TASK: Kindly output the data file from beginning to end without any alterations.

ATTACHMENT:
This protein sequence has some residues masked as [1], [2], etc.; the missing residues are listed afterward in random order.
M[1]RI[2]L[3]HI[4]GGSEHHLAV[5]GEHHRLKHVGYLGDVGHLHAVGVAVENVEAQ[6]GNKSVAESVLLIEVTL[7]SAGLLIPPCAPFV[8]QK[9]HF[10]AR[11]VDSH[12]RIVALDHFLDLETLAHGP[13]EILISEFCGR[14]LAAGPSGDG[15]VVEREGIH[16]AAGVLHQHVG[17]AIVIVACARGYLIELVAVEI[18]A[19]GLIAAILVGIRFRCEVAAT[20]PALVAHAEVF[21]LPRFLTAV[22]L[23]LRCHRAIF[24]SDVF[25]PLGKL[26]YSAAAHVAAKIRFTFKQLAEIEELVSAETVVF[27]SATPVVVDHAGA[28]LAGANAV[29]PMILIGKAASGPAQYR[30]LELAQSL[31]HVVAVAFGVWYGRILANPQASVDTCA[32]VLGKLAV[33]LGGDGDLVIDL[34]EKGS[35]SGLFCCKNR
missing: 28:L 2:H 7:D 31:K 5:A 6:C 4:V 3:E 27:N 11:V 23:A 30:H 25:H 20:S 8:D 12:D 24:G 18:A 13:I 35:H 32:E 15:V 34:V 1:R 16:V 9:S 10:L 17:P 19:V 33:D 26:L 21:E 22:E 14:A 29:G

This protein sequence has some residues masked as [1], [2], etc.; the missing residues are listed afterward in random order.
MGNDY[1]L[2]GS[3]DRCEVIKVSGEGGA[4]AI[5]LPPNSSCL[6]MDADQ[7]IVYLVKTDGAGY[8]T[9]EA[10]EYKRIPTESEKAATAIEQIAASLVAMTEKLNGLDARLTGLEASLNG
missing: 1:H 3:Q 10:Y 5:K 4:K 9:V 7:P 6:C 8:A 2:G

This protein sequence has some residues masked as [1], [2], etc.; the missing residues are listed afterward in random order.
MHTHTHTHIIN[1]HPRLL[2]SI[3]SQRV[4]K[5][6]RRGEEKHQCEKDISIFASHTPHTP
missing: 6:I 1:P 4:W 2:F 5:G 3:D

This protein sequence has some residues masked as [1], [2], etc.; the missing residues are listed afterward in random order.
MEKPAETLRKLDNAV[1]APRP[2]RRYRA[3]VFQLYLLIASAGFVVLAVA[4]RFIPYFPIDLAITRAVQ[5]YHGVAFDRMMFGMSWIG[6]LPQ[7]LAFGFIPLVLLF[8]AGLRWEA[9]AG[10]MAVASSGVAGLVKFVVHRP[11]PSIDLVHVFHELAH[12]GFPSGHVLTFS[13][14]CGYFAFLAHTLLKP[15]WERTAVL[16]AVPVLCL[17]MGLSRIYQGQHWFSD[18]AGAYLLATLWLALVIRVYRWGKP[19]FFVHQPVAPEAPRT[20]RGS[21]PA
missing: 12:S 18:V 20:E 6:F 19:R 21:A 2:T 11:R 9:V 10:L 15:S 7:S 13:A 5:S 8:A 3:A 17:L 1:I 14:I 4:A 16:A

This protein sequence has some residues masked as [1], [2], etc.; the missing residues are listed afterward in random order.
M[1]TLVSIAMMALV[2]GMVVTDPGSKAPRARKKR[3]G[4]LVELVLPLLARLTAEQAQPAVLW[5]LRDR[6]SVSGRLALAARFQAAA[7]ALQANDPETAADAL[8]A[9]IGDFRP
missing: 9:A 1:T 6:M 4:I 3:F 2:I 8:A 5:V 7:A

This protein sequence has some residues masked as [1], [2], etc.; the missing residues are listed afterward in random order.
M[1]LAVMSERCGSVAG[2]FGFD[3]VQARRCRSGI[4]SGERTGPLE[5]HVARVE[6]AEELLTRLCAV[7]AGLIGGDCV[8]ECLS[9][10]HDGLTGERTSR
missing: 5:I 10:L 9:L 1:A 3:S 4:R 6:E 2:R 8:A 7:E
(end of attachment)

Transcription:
This protein sequence has some residues masked as [1], [2], etc.; the missing residues are listed afterward in random order.
M[1]RI[2]L[3]HI[4]GGSEHHLAV[5]GEHHRLKHVGYLGDVGHLHAVGVAVENVEAQ[6]GNKSVAESVLLIEVTL[7]SAGLLIPPCAPFV[8]QK[9]HF[10]AR[11]VDSH[12]RIVALDHFLDLETLAHGP[13]EILISEFCGR[14]LAAGPSGDG[15]VVEREGIH[16]AAGVLHQHVG[17]AIVIVACARGYLIELVAVEI[18]A[19]GLIAAILVGIRFRCEVAAT[20]PALVAHAEVF[21]LPRFLTAV[22]L[23]LRCHRAIF[24]SDVF[25]PLGKL[26]YSAAAHVAAKIRFTFKQLAEIEELVSAETVVF[27]SATPVVVDHAGA[28]LAGANAV[29]PMILIGKAASGPAQYR[30]LELAQSL[31]HVVAVAFGVWYGRILANPQASVDTCA[32]VLGKLAV[33]LGGDGDLVIDL[34]EKGS[35]SGLFCCKNR
missing: 28:L 2:H 7:D 31:K 5:A 6:C 4:V 3:E 27:N 11:V 23:A 30:H 25:H 20:S 8:D 12:D 24:G 18:A 13:I 35:H 32:E 15:V 34:V 1:R 16:V 9:S 10:L 17:P 19:V 33:D 26:L 21:E 22:E 14:A 29:G

This protein sequence has some residues masked as [1], [2], etc.; the missing residues are listed afterward in random order.
MGNDY[1]L[2]GS[3]DRCEVIKVSGEGGA[4]AI[5]LPPNSSCL[6]MDADQ[7]IVYLVKTDGAGY[8]T[9]EA[10]EYKRIPTESEKAATAIEQIAASLVAMTEKLNGLDARLTGLEASLNG
missing: 1:H 3:Q 10:Y 5:K 4:K 9:V 7:P 6:C 8:A 2:G

This protein sequence has some residues masked as [1], [2], etc.; the missing residues are listed afterward in random order.
MHTHTHTHIIN[1]HPRLL[2]SI[3]SQRV[4]K[5][6]RRGEEKHQCEKDISIFASHTPHTP
missing: 6:I 1:P 4:W 2:F 5:G 3:D

This protein sequence has some residues masked as [1], [2], etc.; the missing residues are listed afterward in random order.
MEKPAETLRKLDNAV[1]APRP[2]RRYRA[3]VFQLYLLIASAGFVVLAVA[4]RFIPYFPIDLAITRAVQ[5]YHGVAFDRMMFGMSWIG[6]LPQ[7]LAFGFIPLVLLF[8]AGLRWEA[9]AG[10]MAVASSGVAGLVKFVVHRP[11]PSIDLVHVFHELAH[12]GFPSGHVLTFS[13][14]CGYFAFLAHTLLKP[15]WERTAVL[16]AVPVLCL[17]MGLSRIYQGQHWFSD[18]AGAYLLATLWLALVIRVYRWGKP[19]FFVHQPVAPEAPRT[20]RGS[21]PA
missing: 12:S 18:V 20:E 6:F 19:R 21:A 2:T 11:R 9:V 10:L 15:S 7:S 13:A 5:S 8:A 3:A 17:L 1:I 14:I 4:A 16:A

This protein sequence has some residues masked as [1], [2], etc.; the missing residues are listed afterward in random order.
M[1]TLVSIAMMALV[2]GMVVTDPGSKAPRARKKR[3]G[4]LVELVLPLLARLTAEQAQPAVLW[5]LRDR[6]SVSGRLALAARFQAAA[7]ALQANDPETAADAL[8]A[9]IGDFRP
missing: 9:A 1:T 6:M 4:I 3:F 2:I 8:A 5:V 7:A

This protein sequence has some residues masked as [1], [2], etc.; the missing residues are listed afterward in random order.
M[1]LAVMSERCGSVAG[2]FGFD[3]VQARRCRSGI[4]SGERTGPLE[5]HVARVE[6]AEELLTRLCAV[7]AGLIGGDCV[8]ECLS[9][10]HDGLTGERTSR
missing: 5:I 10:L 9:L 1:A 3:S 4:R 6:E 2:R 8:A 7:E